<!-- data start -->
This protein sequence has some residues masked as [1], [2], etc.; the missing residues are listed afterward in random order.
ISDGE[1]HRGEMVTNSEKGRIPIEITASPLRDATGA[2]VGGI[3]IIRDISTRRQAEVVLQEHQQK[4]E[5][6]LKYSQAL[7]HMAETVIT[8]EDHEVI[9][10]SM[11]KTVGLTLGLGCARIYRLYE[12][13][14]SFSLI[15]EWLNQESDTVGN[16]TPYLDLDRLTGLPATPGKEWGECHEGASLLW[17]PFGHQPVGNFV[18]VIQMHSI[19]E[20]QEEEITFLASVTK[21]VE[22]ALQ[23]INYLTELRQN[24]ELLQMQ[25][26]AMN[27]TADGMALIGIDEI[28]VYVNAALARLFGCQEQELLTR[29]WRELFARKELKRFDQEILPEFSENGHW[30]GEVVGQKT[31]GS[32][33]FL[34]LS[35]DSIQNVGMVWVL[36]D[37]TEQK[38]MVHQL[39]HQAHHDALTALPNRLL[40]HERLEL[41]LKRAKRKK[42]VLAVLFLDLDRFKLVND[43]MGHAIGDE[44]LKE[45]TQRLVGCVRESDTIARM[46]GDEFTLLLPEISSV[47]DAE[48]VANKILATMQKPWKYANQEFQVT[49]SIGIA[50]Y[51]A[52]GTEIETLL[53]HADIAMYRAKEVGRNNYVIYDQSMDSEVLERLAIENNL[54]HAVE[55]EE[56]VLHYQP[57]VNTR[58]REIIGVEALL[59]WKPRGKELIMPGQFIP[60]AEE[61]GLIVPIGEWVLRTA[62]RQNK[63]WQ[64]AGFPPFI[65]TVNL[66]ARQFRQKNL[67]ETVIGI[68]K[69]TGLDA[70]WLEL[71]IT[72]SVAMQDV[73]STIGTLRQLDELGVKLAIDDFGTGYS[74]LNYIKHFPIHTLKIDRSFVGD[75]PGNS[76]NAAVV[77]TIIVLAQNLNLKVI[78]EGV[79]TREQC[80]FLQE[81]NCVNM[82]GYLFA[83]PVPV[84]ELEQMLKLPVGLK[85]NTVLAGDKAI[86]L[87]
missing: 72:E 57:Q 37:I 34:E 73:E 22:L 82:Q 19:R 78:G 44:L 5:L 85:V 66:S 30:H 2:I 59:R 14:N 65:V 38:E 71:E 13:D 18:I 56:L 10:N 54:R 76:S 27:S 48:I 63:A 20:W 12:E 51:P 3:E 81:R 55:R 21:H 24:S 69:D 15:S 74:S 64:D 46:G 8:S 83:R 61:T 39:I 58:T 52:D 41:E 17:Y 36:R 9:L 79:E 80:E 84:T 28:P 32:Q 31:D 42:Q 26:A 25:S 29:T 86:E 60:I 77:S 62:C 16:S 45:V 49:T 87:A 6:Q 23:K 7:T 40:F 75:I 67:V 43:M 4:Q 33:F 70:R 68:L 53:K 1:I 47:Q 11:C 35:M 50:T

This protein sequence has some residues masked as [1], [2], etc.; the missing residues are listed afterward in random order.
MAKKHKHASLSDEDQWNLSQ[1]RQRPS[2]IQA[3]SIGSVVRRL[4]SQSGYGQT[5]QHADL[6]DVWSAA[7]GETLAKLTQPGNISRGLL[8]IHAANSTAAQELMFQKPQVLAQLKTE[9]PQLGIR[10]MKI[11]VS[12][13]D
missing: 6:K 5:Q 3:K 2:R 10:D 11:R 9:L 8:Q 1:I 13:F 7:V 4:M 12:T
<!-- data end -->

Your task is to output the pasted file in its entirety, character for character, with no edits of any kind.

This protein sequence has some residues masked as [1], [2], etc.; the missing residues are listed afterward in random order.
ISDGE[1]HRGEMVTNSEKGRIPIEITASPLRDATGA[2]VGGI[3]IIRDISTRRQAEVVLQEHQQK[4]E[5][6]LKYSQAL[7]HMAETVIT[8]EDHEVI[9][10]SM[11]KTVGLTLGLGCARIYRLYE[12][13][14]SFSLI[15]EWLNQESDTVGN[16]TPYLDLDRLTGLPATPGKEWGECHEGASLLW[17]PFGHQPVGNFV[18]VIQMHSI[19]E[20]QEEEITFLASVTK[21]VE[22]ALQ[23]INYLTELRQN[24]ELLQMQ[25][26]AMN[27]TADGMALIGIDEI[28]VYVNAALARLFGCQEQELLTR[29]WRELFARKELKRFDQEILPEFSENGHW[30]GEVVGQKT[31]GS[32][33]FL[34]LS[35]DSIQNVGMVWVL[36]D[37]TEQK[38]MVHQL[39]HQAHHDALTALPNRLL[40]HERLEL[41]LKRAKRKK[42]VLAVLFLDLDRFKLVND[43]MGHAIGDE[44]LKE[45]TQRLVGCVRESDTIARM[46]GDEFTLLLPEISSV[47]DAE[48]VANKILATMQKPWKYANQEFQVT[49]SIGIA[50]Y[51]A[52]GTEIETLL[53]HADIAMYRAKEVGRNNYVIYDQSMDSEVLERLAIENNL[54]HAVE[55]EE[56]VLHYQP[57]VNTR[58]REIIGVEALL[59]WKPRGKELIMPGQFIP[60]AEE[61]GLIVPIGEWVLRTA[62]RQNK[63]WQ[64]AGFPPFI[65]TVNL[66]ARQFRQKNL[67]ETVIGI[68]K[69]TGLDA[70]WLEL[71]IT[72]SVAMQDV[73]STIGTLRQLDELGVKLAIDDFGTGYS[74]LNYIKHFPIHTLKIDRSFVGD[75]PGNS[76]NAAVV[77]TIIVLAQNLNLKVI[78]EGV[79]TREQC[80]FLQE[81]NCVNM[82]GYLFA[83]PVPV[84]ELEQMLKLPVGLK[85]NTVLAGDKAI[86]L[87]
missing: 72:E 57:Q 37:I 34:E 73:E 22:L 82:Q 19:R 78:G 44:L 5:L 85:V 66:S 30:H 2:I 59:R 14:N 65:V 38:E 71:E 13:D 18:I 56:L 10:N 54:R 76:S 27:S 48:I 63:A 20:W 12:E 51:P 3:E 81:R 55:R 21:H 24:S 69:D 15:S 74:S 64:D 46:G 8:S 83:R 61:T 39:I 58:T 52:D 41:E 17:Y 36:R 9:L 79:E 80:E 84:T 28:P 32:Q 31:D 42:Q 26:A 25:S 29:T 86:E 60:I 77:S 62:C 16:S 45:V 49:T 87:A 6:Q 23:K 7:T 40:F 75:I 67:V 43:M 4:Q 33:F 70:R 68:L 53:K 1:I 47:Q 11:C 35:M 50:T

This protein sequence has some residues masked as [1], [2], etc.; the missing residues are listed afterward in random order.
MAKKHKHASLSDEDQWNLSQ[1]RQRPS[2]IQA[3]SIGSVVRRL[4]SQSGYGQT[5]QHADL[6]DVWSAA[7]GETLAKLTQPGNISRGLL[8]IHAANSTAAQELMFQKPQVLAQLKTE[9]PQLGIR[10]MKI[11]VS[12][13]D
missing: 6:K 5:Q 3:K 2:R 10:D 11:R 9:L 8:Q 1:I 13:F 7:V 4:M 12:T